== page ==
"American Tropic" by Thomas Sanchez (Knopf, $26, January 2013)
To be published in four month's time is "American Tropic," the latest work by Thomas Sanchez, a resident of San Francisco, Paris and Key West whose previous novels, "Rabbit Boss" (1989) and "Mile Zero" (1993), were big hits. "American Tropic" has already been praised by former Key West resident Philip Caputo as "a book of wild truth and poetry, destined to become a classic of environmental literature."
It will undoubtedly be destined, too, to send shock waves through our town, as did "Mile Zero," this time due to its take on the powerboat races in Key West.
Here's a paragraph, taken from the proof copy recently sent us directly by Knopf, that sets the scene. Speaking is a pirate-radio pundit named Noah, who is broadcasting from aboard a trawler called Noah's Lark anchored offshore ("Dial Five-Five-C-O-N-C-H) and begs his listeners to "Show me the rage!"
"If you don't want to show me the rage, let's talk about the Powerboat Championship Race starting from Key West Harbor this morning. Those boats burn enough fuel in one race to fly a jumbo jet across the Atlantic. Hey, let's not sweat the carbon emissions. Let's disregard a monstrous guzzle of fossil fuel from Mother Earth when the scent of blood sport is in the air. Today, Key West's native-son racer, Dandy Randy, is set to break his own speed record of over 90 miles an hour. Problem is, Randy went missing after yesterday's qualifying race, Where's Randy? Holed up in a poker parlor? Adrift in puke after a night of prowling sleazy bars? At the bottom of the sea, entangled in a net with dead turtles? What's up with Randy?"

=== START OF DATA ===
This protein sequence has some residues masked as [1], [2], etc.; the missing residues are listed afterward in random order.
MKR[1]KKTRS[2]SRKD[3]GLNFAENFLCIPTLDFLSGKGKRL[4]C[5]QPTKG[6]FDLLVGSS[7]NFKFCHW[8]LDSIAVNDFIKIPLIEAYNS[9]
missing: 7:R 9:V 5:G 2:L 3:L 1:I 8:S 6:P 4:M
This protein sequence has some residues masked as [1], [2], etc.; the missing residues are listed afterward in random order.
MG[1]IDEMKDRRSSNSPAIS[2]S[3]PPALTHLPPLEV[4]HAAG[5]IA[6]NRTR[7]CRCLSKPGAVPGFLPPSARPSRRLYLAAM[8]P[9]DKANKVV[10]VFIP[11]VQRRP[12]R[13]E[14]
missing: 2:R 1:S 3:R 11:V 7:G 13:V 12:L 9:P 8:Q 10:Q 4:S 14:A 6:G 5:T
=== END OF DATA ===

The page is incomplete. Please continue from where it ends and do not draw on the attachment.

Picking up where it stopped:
Ten pages later comes this: "A large television behind a bar. On the screen, a baseball game cuts away to a breaking news story. A headline scrolls across the screen, 'Murder at the Race,' followed by a video shot from a helicopter of a race-marker buoy floating at sea. Tied to the pole of the buoy is the blurred image of a man's body. Everyone in the bar stops talking and turns toward the television just as the image flashes off the screen and is replaced with, 'Dandy Randy found dead. '"
Thomas Sanchez's bestselling "Mile Zero" was acclaimed by Vanity Fair as "a mythmaking and magisterial novel" and The Washington Post called it "A holy terror of a book." "Rabbit Boss" was hailed by The San Francisco Chronicle as "one of the 20th century's most important books...."
Next year's "American Tropic" is being promoted already as an "electrifying eco-thriller" set at "America's famous southernmost point, a sunny world of dark desires, hidden truths and colliding destinies."